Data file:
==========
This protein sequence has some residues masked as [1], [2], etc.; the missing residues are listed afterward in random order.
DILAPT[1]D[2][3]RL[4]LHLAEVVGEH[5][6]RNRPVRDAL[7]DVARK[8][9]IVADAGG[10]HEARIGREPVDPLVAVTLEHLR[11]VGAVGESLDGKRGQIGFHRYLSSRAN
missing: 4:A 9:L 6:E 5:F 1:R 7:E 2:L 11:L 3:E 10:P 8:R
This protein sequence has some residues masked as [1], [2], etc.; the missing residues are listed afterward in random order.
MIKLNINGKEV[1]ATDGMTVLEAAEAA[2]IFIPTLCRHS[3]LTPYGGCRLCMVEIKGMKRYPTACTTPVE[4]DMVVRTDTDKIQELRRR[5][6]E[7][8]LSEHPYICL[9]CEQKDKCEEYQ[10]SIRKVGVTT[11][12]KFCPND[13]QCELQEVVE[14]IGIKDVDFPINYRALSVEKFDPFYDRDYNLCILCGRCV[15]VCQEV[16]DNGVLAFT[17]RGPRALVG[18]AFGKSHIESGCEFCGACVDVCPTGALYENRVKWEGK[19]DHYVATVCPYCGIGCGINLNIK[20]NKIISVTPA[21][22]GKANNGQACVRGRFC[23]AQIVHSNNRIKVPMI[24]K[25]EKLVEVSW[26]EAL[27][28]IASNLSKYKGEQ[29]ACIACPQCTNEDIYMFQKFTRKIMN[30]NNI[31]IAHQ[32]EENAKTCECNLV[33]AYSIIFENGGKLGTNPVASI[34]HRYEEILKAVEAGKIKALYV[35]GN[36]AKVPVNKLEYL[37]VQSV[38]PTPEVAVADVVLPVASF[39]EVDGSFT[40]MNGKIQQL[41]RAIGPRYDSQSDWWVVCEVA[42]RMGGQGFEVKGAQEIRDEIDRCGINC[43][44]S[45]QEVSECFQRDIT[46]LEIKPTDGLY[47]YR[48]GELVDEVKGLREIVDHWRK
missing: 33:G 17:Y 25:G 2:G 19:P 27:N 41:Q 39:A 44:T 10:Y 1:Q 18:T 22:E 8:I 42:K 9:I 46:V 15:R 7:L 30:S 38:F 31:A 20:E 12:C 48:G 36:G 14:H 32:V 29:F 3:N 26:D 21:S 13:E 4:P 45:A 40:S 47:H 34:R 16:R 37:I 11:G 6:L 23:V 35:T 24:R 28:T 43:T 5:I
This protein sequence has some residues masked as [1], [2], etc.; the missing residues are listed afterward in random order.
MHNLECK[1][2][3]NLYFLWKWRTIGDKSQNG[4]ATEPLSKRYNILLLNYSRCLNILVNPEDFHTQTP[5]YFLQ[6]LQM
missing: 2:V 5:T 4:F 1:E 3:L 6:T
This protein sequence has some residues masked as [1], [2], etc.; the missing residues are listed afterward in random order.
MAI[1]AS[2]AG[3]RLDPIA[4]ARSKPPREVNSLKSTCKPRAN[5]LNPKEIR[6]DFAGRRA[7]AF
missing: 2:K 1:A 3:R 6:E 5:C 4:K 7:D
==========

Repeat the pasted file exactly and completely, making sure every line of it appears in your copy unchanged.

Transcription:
This protein sequence has some residues masked as [1], [2], etc.; the missing residues are listed afterward in random order.
DILAPT[1]D[2][3]RL[4]LHLAEVVGEH[5][6]RNRPVRDAL[7]DVARK[8][9]IVADAGG[10]HEARIGREPVDPLVAVTLEHLR[11]VGAVGESLDGKRGQIGFHRYLSSRAN
missing: 4:A 9:L 6:E 5:F 1:R 7:E 2:L 11:L 3:E 10:P 8:R
This protein sequence has some residues masked as [1], [2], etc.; the missing residues are listed afterward in random order.
MIKLNINGKEV[1]ATDGMTVLEAAEAA[2]IFIPTLCRHS[3]LTPYGGCRLCMVEIKGMKRYPTACTTPVE[4]DMVVRTDTDKIQELRRR[5][6]E[7][8]LSEHPYICL[9]CEQKDKCEEYQ[10]SIRKVGVTT[11][12]KFCPND[13]QCELQEVVE[14]IGIKDVDFPINYRALSVEKFDPFYDRDYNLCILCGRCV[15]VCQEV[16]DNGVLAFT[17]RGPRALVG[18]AFGKSHIESGCEFCGACVDVCPTGALYENRVKWEGK[19]DHYVATVCPYCGIGCGINLNIK[20]NKIISVTPA[21][22]GKANNGQACVRGRFC[23]AQIVHSNNRIKVPMI[24]K[25]EKLVEVSW[26]EAL[27][28]IASNLSKYKGEQ[29]ACIACPQCTNEDIYMFQKFTRKIMN[30]NNI[31]IAHQ[32]EENAKTCECNLV[33]AYSIIFENGGKLGTNPVASI[34]HRYEEILKAVEAGKIKALYV[35]GN[36]AKVPVNKLEYL[37]VQSV[38]PTPEVAVADVVLPVASF[39]EVDGSFT[40]MNGKIQQL[41]RAIGPRYDSQSDWWVVCEVA[42]RMGGQGFEVKGAQEIRDEIDRCGINC[43][44]S[45]QEVSECFQRDIT[46]LEIKPTDGLY[47]YR[48]GELVDEVKGLREIVDHWRK
missing: 33:G 17:Y 25:G 2:G 19:P 27:N 41:Q 39:A 44:T 10:Y 1:Q 18:T 22:E 8:I 42:K 9:I 46:V 15:R 7:L 30:S 38:F 31:A 20:E 12:C 48:G 36:G 14:H 32:V 29:F 3:N 26:D 21:S 13:E 4:P 45:A 40:S 47:H 34:R 16:R 37:I 11:G 6:L 23:V 35:T 24:R 28:T 43:T 5:I
This protein sequence has some residues masked as [1], [2], etc.; the missing residues are listed afterward in random order.
MHNLECK[1][2][3]NLYFLWKWRTIGDKSQNG[4]ATEPLSKRYNILLLNYSRCLNILVNPEDFHTQTP[5]YFLQ[6]LQM
missing: 2:V 5:T 4:F 1:E 3:L 6:T
This protein sequence has some residues masked as [1], [2], etc.; the missing residues are listed afterward in random order.
MAI[1]AS[2]AG[3]RLDPIA[4]ARSKPPREVNSLKSTCKPRAN[5]LNPKEIR[6]DFAGRRA[7]AF
missing: 2:K 1:A 3:R 6:E 5:C 4:K 7:D